WSU wanted to launch bachelor's degree programs in electrical engineering, communications and hospitality-business management in the upcoming school year and sought $2 million in state funding to pay for the additional classes.
But a protracted budget stalemate in Olympia forced WSU this week to shelve its plans until 2014. They did not want to proceed without assurances of funding and now there's too little time to recruit students before the first day of classes Aug. 19.
"There is no dampening of our commitment at all," WSU President Elson Floyd insisted. "We will have classes for the fall of 2014."
Disappointed political leaders said they understand the setback is not of the university's making.
"This is an unfortunate casualty of the Legislature's inaction," said Everett Mayor Ray Stephanson. "I think WSU's commitment to the North Puget Sound is as strong as ever."
Floyd stressed WSU intends to steadily enlarge its presence on the campus and in the community. Some, like Stephanson, hope it leads to creation of a branch campus one day.
WSU started offering classes for a mechanical engineering degree in 2012 through the University Center, a consortium of public and private colleges operating on the EvCC campus. And by next year WSU will take over operations of the University Center from EvCC.
Toward that goal, this week Floyd named Paul Pitre as the chief academic and operations officer for the university's programs in Everett. Pitre, in his role as a special assistant to the president, has led WSU in its preparations for running the University Center.
But there are repercussions from its decision to put off the new courses.
Everett Community College has been expanding its lower-division engineering offerings to create a pipeline of potential students and now some of them will lose out.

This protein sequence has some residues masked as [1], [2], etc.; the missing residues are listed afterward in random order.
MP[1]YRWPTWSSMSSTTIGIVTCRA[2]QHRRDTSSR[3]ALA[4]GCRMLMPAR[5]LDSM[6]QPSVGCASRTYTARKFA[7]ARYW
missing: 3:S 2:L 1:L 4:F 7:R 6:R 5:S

"When WSU let us know about the decision last week, I explained that Everett Community College has graduates ready to go when the electrical engineering program starts," EvCC President David Beyer said in an email. "But we understand why, for financial and logistical reasons, WSU will not be starting the program in the near future."
And there may be collateral damage to the state's effort to convince Boeing to design and build its new 777X in Everett.
It's no secret the aerospace giant faces a long-term need for engineers.
Area lawmakers hoped adding an electrical engineering program this year would send the message that the state is serious about wanting to help fill the workforce needs of Boeing and its suppliers.
"It's a real impact of the impasse that has already hit," said Rep. Hans Dunshee, D-Snohomish. "Those degrees won't be created. Those employers will go elsewhere for workers."
The decision is evidence of fallout from the inability of Democratic and Republican lawmakers to reach agreement on a new state budget.
"We're starting to see Olympia partisanship spill out into the real world with real consequences," said Sen. Nick Harper, D-Everett.
The deadlock has forced the Legislature into its second special session and could cause a shutdown of state government if no budget is in place by July 1.
Rep. Mike Sells, D-Everett, one of the leaders in the push to land a four-year university in Snohomish County, said it is "It's a perfect example that even without a shutdown it is causing things not to happen. It's frustrating."
Jerry Cornfield: 360-352-8623; firstname.lastname@example.org
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